Dine and Die on the Danube Express [NOOK Book]


On a voyage from another era, the detective encounters a thoroughly modern murder

The Danube Express was once the most famous train on the continent. Linking east and west, it was the fastest route from the Alps to the Black Sea, until airplanes and automobiles made it obsolete. When a group of savvy investors revived it in the 1970s, it became an Express only in name. A ...
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Dine and Die on the Danube Express

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On a voyage from another era, the detective encounters a thoroughly modern murder

The Danube Express was once the most famous train on the continent. Linking east and west, it was the fastest route from the Alps to the Black Sea, until airplanes and automobiles made it obsolete. When a group of savvy investors revived it in the 1970s, it became an Express only in name. A five-star hotel on wheels, it is now a luxurious icon—and it’s celebrating its twenty-fifth anniversary.
Some of the most glamorous figures in the world have booked passage on this historic trip, and riding among them is London’s gourmet detective, who has come to sample the Danube’s famous cooking. But when a Hungarian actress disappears from the train, it turns out to be more than a publicity stunt. Soon it is clear that a killer lurks on the Danube Express, and plans on taking it all the way to the end of the line.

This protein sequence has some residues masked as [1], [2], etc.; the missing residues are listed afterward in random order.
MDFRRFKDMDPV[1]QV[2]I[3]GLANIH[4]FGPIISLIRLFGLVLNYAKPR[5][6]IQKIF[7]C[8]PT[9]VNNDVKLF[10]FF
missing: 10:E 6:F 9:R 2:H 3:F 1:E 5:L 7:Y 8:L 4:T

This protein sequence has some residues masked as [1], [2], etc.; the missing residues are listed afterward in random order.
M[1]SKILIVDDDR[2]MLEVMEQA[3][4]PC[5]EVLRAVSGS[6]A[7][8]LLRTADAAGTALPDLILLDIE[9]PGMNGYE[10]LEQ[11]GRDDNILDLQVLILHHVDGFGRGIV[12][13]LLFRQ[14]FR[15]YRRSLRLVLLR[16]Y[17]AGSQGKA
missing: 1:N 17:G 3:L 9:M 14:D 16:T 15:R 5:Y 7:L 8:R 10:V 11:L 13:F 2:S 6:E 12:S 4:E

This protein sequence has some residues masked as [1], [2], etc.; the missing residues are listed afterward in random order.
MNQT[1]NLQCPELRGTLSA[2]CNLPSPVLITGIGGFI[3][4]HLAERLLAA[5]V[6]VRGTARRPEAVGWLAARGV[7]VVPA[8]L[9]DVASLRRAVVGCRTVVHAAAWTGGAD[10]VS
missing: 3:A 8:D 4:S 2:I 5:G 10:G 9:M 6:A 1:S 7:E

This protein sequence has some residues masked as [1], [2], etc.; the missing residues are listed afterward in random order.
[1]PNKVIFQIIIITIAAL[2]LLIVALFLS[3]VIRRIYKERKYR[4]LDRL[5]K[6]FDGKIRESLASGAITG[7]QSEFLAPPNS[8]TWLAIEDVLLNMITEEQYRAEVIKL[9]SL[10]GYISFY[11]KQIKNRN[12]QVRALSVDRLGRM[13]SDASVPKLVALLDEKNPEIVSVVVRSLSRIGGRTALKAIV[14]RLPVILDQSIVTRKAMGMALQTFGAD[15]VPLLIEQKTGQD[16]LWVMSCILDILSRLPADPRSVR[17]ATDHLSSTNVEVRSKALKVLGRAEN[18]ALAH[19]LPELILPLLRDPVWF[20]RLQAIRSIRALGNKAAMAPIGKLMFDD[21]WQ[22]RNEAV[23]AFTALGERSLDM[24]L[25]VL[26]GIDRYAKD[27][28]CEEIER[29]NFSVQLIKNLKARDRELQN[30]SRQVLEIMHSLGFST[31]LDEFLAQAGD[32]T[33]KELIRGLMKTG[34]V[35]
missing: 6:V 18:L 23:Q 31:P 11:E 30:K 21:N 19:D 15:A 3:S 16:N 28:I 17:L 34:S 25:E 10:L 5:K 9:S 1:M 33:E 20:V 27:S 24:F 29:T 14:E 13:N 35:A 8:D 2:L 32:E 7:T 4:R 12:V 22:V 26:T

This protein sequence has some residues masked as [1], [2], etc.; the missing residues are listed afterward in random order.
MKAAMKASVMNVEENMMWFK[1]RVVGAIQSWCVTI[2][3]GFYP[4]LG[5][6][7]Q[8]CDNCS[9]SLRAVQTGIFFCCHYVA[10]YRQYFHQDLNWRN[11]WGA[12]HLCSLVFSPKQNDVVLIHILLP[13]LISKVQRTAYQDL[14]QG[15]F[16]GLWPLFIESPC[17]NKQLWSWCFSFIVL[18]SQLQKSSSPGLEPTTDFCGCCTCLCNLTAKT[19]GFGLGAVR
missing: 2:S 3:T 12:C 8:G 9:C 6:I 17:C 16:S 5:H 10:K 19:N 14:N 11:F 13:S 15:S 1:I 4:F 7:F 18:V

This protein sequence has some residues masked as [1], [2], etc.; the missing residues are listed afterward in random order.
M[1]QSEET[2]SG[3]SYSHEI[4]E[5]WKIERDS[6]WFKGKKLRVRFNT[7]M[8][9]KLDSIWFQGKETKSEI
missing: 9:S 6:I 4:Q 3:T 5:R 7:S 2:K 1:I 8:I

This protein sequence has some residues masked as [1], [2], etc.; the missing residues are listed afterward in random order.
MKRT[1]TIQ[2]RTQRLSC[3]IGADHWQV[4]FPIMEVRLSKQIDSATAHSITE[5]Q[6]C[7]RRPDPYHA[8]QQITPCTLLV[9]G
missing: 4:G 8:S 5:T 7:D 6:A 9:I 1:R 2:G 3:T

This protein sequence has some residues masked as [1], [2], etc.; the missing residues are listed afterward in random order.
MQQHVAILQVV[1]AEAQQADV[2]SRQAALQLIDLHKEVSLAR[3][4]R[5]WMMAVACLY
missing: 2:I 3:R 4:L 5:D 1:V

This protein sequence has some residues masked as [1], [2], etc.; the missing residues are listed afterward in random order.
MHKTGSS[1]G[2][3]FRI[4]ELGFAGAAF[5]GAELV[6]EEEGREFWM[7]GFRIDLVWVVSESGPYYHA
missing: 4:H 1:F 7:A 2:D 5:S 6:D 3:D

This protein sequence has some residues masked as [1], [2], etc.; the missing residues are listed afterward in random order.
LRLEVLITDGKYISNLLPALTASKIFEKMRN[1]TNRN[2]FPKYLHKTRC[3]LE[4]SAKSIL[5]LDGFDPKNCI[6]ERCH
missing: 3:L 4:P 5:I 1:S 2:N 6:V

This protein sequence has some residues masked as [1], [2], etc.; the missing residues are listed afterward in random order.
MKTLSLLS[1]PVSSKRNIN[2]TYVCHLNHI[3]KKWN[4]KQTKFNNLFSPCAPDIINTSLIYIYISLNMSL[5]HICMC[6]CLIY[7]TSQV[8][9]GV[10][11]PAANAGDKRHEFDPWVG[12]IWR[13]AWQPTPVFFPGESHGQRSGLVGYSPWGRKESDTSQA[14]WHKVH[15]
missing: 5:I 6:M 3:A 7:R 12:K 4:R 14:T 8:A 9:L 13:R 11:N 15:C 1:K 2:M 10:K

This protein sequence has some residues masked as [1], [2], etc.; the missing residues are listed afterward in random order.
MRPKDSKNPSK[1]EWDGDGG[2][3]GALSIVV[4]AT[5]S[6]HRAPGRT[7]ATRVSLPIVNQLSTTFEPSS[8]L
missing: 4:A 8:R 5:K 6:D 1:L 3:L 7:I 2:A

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Editorial Reviews

Publishers Weekly
King (Eat, Drink and Be Buried, etc.) delivers mixed results in the seventh outing for his Gourmet Detective, this time aboard a luxury train. The journey begins in Munich, winds its way through the Alps, with stops in Austria, Hungary and the former Yugoslavia, the final destination being the Black Sea coast of Romania. The passengers sample the best of each locale's cuisine, while the Gourmet Detective observes the workings of the high-class excursion. Before long his reputation as an amateur sleuth, albeit one who's worked with the pros of Scotland Yard, gets him involved in the disappearance of a glamorous Hungarian actress. Has she been abducted from the train? Has she been murdered? Or is it some bizarre publicity stunt? Then a body turns up and things get even stranger. As the Gourmet Detective and the head of security work to stop the killer from striking again, the train moves forward more smoothly than the plot. An engaging travelogue and the good food, evoked in the attractive jacket art, compensate only partly for stilted prose and an unconvincing mystery that feels grafted on. Comparisons to Agatha Christie's classic Murder on the Orient Express are inevitable, but King's novel limps along a distant second. (June 2) Copyright 2003 Reed Business Information.
Library Journal
During a cuisine tour aboard the fabled Danube Express, the Gourmet Detective finds that he must use his sleuthing abilities when a famous Hungarian actress disappears from the train. Fascinating food, characters, and intrigue. Copyright 2003 Reed Business Information.